And it's more that I think that those guidelines-- and for the individual that comes to the Google form to know this is a routine matter. This is not, and if it is not, what process will be followed so that they are empowered to know what process they're going to be put through. And they're not putting information in a black box that then might end up republished in the Oxford Mail and cause further damage.
ERIC SCHMIDT: Well it seems to me like you're trying to make helpful suggestions to make our process more predictable. Which is probably a good-- some set of those ideas are probably quite helpful, subject to the constraints of the decision. Are there comments from, yes, Sabine?
SABINE LEUTHEUSSER-SCHNARRENBERGER: Yes, you are a professor, and so I would ask you-- we need legal basis for our recommendations. We are now hearing a lot of expert, different opinions. But then we also to go deep into the legal aspects. Only on a legal basis can we make recommendations.
Now my question to you-- is there any legal basis to notify the webmaster or publisher before the decision of Google without, or only with permission of the data subject? Is there any legal basis to notify of the webmaster after the decision of Google? And could there be a legal basis that now Google has to decide? But a third body, private or public?
JULIA POWLES: Thanks. I think it would be very helpful for the council to engage with-- I mentioned the sensitive data point, for example. Even how the form is constructed is a particular viewing on what the legal requirements are. And the point about notifying publishers, Google has said in its response to the Article 29 Working Party that it does not consider that it's processing personal information if it notifies, for example, Chris as a webmaster and it doesn't identify the person. I think that's incorrect because the person is still identifiable. Which means that the processing duties are engaged.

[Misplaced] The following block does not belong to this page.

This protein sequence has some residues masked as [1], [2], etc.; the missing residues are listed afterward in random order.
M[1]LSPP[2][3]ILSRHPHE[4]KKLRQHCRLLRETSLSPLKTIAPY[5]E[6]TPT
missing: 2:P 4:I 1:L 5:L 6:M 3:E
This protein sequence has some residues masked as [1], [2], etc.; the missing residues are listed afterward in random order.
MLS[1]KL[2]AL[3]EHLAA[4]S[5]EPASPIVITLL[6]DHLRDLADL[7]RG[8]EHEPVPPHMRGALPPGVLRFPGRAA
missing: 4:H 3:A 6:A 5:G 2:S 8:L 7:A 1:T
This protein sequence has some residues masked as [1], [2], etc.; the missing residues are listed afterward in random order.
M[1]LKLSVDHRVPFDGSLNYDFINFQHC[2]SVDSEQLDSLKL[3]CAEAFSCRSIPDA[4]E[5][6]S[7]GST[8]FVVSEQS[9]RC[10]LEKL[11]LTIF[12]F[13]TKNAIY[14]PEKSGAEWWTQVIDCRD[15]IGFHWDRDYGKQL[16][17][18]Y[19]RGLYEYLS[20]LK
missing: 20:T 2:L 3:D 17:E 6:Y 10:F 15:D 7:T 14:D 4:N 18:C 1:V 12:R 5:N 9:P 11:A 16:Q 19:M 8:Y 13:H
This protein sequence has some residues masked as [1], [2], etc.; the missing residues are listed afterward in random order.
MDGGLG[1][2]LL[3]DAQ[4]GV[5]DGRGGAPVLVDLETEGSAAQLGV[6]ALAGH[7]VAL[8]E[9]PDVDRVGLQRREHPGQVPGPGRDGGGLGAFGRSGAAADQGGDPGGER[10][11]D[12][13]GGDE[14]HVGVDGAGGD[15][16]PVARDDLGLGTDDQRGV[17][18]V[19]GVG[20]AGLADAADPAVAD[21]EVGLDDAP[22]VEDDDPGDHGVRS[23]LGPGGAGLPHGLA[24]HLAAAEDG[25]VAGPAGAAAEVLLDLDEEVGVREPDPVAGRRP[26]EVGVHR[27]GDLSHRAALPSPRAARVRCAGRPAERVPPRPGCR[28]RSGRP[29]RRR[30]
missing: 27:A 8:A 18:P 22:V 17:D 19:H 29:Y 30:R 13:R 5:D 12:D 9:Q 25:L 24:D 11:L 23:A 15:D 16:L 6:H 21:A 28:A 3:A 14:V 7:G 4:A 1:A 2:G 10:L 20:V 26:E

Google said even if it was the case then it's in pursuance of the legal obligation, I think it's what they say. And I think the difficulty there is that Google's obligations are to ensure that there isn't further damage to the data subject.
The press has media exceptions. So once it's passed on in this sort of, oh, we're just giving you this query, we're not identifying who it is. And as Chris said, often not warning about the fact that the person that made the request might be just a commenter not the person who's the pedophile in the example that gets plastered all over the newspaper.
So I think that Google could-- consent would be an express to do it. The form, I don't think, ensures consent when it says we may notify webmasters. I don't think that gets around Google's legal obligations as a processor.
But I think that perhaps productively, one of the ways that the council could look at this is saying, we can have an efficient streamlined process for the 90% of straightforward cases. In the less straightforward cases, this is perhaps where your creativity could be engaged to think about alternative solutions.
Do we want to have contextualized results? Do we want to have an external third party, obscurity agency, or something, that can work across search engines. That can draw in independent experts and that engages publishers in considering these far reaching-- the kind of questions you're talking about, Luciano.
The impacts over time of some of these de-listing requests. And perhaps there, there could be recommendations about what legal framework would be required. I don't think the existing legal framework is sufficiently nuanced. And in fact, one of the issues the council might like to look at is the fact that the existing legal framework produces very far reaching implications for the general publishing of content and the rights of data subjects to remove it if they consider it irrelevant or out of date.